The Radio Host Who Urged Listeners To Buy a Book That Didn’t Exist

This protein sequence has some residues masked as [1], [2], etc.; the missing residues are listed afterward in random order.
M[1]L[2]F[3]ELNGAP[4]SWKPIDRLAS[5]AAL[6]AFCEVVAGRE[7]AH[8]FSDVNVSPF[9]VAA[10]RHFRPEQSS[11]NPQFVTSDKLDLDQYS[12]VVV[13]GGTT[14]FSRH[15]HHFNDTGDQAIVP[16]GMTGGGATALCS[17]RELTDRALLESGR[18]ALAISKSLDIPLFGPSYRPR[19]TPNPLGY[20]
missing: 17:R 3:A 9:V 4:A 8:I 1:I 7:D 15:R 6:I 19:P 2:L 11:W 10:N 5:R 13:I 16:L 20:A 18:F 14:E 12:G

In the 1950s, a DJ named Jean Shepherd hosted a late-night radio show on New York’s WOR that was unlike any before or since. On these broadcasts, he delivered dense, cerebral monologues, sprinkled with pop-culture tidbits and vivid stretches of expert storytelling. Shepherd inspired fierce loyalty in his listeners who would tune in to listen to him in the middle of the night. In fact, they were so loyal that when he urged them, night after night, to rush to their local bookstores and buy a book called “I, Libertine” by Frederick R. Ewing, which was a fake book he made up, they did exactly as they were told, invading bookshops in the hundreds to seek their copy. The initial requests were easy to dismiss, but once two or three people had stopped by their local bookstore asking for the book, bookstores were forced to take notice. Confused bookstore workers called one another, each asking the next if they had heard of the book or had any idea where copies could be found. The book wasn’t on any lists, but it had to be somewhere, right? At the height of the hoax, Shepherd received a call from Carter Henderson, a writer at the Wall Street Journal, who wanted to do a story on the book. Shepherd gave his consent to the story and an exposé laying out the entire story of the fake book was published in the journal’s afternoon edition on August 1, 1956. It hit the stands at 3 p.m., and by 3:05 all hell broke loose. Over the next week, accounts of the hoax appeared around the globe. In the end, author Theodore Sturgeon decided to write a novel entitled “I, Libertine.” That allowed the public to dismiss the hoax as a cheap publicity stunt whose true intent had always been to sell a book. Embittered by an unceremonious dismissal from WOR, Shepherd denigrated his work there at every opportunity thereafter, attempting to consign his radio work to a dark corner where it would never be discussed again.